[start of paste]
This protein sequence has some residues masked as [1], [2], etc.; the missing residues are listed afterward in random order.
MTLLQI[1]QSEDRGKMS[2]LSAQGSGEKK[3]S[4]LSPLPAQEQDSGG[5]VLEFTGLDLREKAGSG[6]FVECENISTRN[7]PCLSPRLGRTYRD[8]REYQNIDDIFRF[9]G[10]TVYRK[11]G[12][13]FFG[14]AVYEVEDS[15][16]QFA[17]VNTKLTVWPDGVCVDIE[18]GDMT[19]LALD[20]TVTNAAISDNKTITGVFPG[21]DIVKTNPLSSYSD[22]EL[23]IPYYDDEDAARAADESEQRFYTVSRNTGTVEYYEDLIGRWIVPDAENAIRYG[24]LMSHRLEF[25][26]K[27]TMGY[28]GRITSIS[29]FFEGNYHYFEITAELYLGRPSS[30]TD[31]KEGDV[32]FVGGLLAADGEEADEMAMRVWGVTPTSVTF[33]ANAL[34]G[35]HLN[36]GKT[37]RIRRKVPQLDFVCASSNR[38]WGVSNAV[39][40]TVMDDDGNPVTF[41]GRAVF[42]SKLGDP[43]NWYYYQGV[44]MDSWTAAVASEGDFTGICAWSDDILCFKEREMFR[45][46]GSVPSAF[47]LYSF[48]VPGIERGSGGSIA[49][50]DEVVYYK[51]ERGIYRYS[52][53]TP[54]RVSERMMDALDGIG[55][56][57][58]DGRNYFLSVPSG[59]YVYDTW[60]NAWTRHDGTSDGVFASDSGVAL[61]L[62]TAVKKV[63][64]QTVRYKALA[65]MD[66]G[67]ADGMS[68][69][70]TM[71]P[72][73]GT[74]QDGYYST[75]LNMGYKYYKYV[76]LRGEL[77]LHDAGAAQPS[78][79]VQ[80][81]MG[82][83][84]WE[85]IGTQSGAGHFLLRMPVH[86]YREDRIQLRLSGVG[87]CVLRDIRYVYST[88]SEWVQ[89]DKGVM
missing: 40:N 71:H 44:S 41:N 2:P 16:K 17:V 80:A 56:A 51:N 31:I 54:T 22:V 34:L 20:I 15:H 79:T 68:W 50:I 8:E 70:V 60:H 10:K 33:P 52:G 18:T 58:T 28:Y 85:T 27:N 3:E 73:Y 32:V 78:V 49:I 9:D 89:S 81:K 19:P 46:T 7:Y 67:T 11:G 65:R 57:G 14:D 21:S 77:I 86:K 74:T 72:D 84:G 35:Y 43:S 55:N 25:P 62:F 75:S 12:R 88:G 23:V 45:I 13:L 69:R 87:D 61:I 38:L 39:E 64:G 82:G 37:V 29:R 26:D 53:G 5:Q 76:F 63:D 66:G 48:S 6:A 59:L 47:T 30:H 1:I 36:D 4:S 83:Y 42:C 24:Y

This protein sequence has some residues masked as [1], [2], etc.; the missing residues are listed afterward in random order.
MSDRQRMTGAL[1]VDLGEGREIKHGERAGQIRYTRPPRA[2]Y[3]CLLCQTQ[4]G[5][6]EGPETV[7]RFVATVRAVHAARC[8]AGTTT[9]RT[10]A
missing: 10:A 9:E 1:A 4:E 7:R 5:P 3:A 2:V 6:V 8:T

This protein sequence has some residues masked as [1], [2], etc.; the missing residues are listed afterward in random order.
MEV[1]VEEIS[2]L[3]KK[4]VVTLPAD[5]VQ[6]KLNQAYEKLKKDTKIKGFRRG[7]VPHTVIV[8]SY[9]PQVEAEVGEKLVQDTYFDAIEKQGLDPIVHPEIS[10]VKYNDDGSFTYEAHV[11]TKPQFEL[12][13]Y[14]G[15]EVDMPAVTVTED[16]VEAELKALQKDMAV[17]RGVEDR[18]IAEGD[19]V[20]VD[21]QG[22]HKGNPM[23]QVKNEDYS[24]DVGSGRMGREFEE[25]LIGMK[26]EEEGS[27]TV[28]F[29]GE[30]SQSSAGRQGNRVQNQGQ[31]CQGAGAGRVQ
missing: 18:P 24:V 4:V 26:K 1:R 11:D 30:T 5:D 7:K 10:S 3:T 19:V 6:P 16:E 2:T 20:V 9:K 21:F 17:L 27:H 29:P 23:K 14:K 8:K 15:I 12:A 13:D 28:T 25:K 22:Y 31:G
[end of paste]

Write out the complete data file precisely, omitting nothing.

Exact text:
This protein sequence has some residues masked as [1], [2], etc.; the missing residues are listed afterward in random order.
MTLLQI[1]QSEDRGKMS[2]LSAQGSGEKK[3]S[4]LSPLPAQEQDSGG[5]VLEFTGLDLREKAGSG[6]FVECENISTRN[7]PCLSPRLGRTYRD[8]REYQNIDDIFRF[9]G[10]TVYRK[11]G[12][13]FFG[14]AVYEVEDS[15][16]QFA[17]VNTKLTVWPDGVCVDIE[18]GDMT[19]LALD[20]TVTNAAISDNKTITGVFPG[21]DIVKTNPLSSYSD[22]EL[23]IPYYDDEDAARAADESEQRFYTVSRNTGTVEYYEDLIGRWIVPDAENAIRYG[24]LMSHRLEF[25][26]K[27]TMGY[28]GRITSIS[29]FFEGNYHYFEITAELYLGRPSS[30]TD[31]KEGDV[32]FVGGLLAADGEEADEMAMRVWGVTPTSVTF[33]ANAL[34]G[35]HLN[36]GKT[37]RIRRKVPQLDFVCASSNR[38]WGVSNAV[39][40]TVMDDDGNPVTF[41]GRAVF[42]SKLGDP[43]NWYYYQGV[44]MDSWTAAVASEGDFTGICAWSDDILCFKEREMFR[45][46]GSVPSAF[47]LYSF[48]VPGIERGSGGSIA[49][50]DEVVYYK[51]ERGIYRYS[52][53]TP[54]RVSERMMDALDGIG[55][56][57][58]DGRNYFLSVPSG[59]YVYDTW[60]NAWTRHDGTSDGVFASDSGVAL[61]L[62]TAVKKV[63][64]QTVRYKALA[65]MD[66]G[67]ADGMS[68][69][70]TM[71]P[72][73]GT[74]QDGYYST[75]LNMGYKYYKYV[76]LRGEL[77]LHDAGAAQPS[78][79]VQ[80][81]MG[82][83][84]WE[85]IGTQSGAGHFLLRMPVH[86]YREDRIQLRLSGVG[87]CVLRDIRYVYST[88]SEWVQ[89]DKGVM
missing: 40:N 71:H 44:S 41:N 2:P 16:K 17:V 80:A 56:A 51:N 31:I 54:T 22:V 34:L 20:I 15:H 79:T 68:W 50:I 8:E 70:V 60:H 10:K 33:P 52:G 18:T 58:T 28:Y 85:T 27:N 3:E 73:Y 32:V 78:V 49:I 9:D 89:S 81:K 19:P 46:T 7:Y 67:T 11:G 65:R 57:G 14:D 21:S 77:I 86:K 74:T 72:D 84:G 35:Y 43:S 55:N 25:P 62:F 75:S 12:R 88:G 23:V 45:I 13:L 69:R 87:D 61:I 38:L 39:E 64:G 82:G 37:V 29:R 26:D 53:G 5:Q 76:F 63:D 66:G 48:S 6:A 59:L 47:T 30:H 1:I 36:D 4:S 83:Y 42:C 24:Y

This protein sequence has some residues masked as [1], [2], etc.; the missing residues are listed afterward in random order.
MSDRQRMTGAL[1]VDLGEGREIKHGERAGQIRYTRPPRA[2]Y[3]CLLCQTQ[4]G[5][6]EGPETV[7]RFVATVRAVHAARC[8]AGTTT[9]RT[10]A
missing: 10:A 9:E 1:A 4:E 7:R 5:P 3:A 2:V 6:V 8:T

This protein sequence has some residues masked as [1], [2], etc.; the missing residues are listed afterward in random order.
MEV[1]VEEIS[2]L[3]KK[4]VVTLPAD[5]VQ[6]KLNQAYEKLKKDTKIKGFRRG[7]VPHTVIV[8]SY[9]PQVEAEVGEKLVQDTYFDAIEKQGLDPIVHPEIS[10]VKYNDDGSFTYEAHV[11]TKPQFEL[12][13]Y[14]G[15]EVDMPAVTVTED[16]VEAELKALQKDMAV[17]RGVEDR[18]IAEGD[19]V[20]VD[21]QG[22]HKGNPM[23]QVKNEDYS[24]DVGSGRMGREFEE[25]LIGMK[26]EEEGS[27]TV[28]F[29]GE[30]SQSSAGRQGNRVQNQGQ[31]CQGAGAGRVQ
missing: 18:P 24:V 4:V 26:K 1:R 11:D 30:T 5:D 7:K 10:S 3:T 19:V 6:P 16:E 2:T 20:V 9:K 21:F 17:L 27:H 29:P 23:K 14:K 8:K 15:I 12:A 13:D 28:T 25:K 22:Y 31:G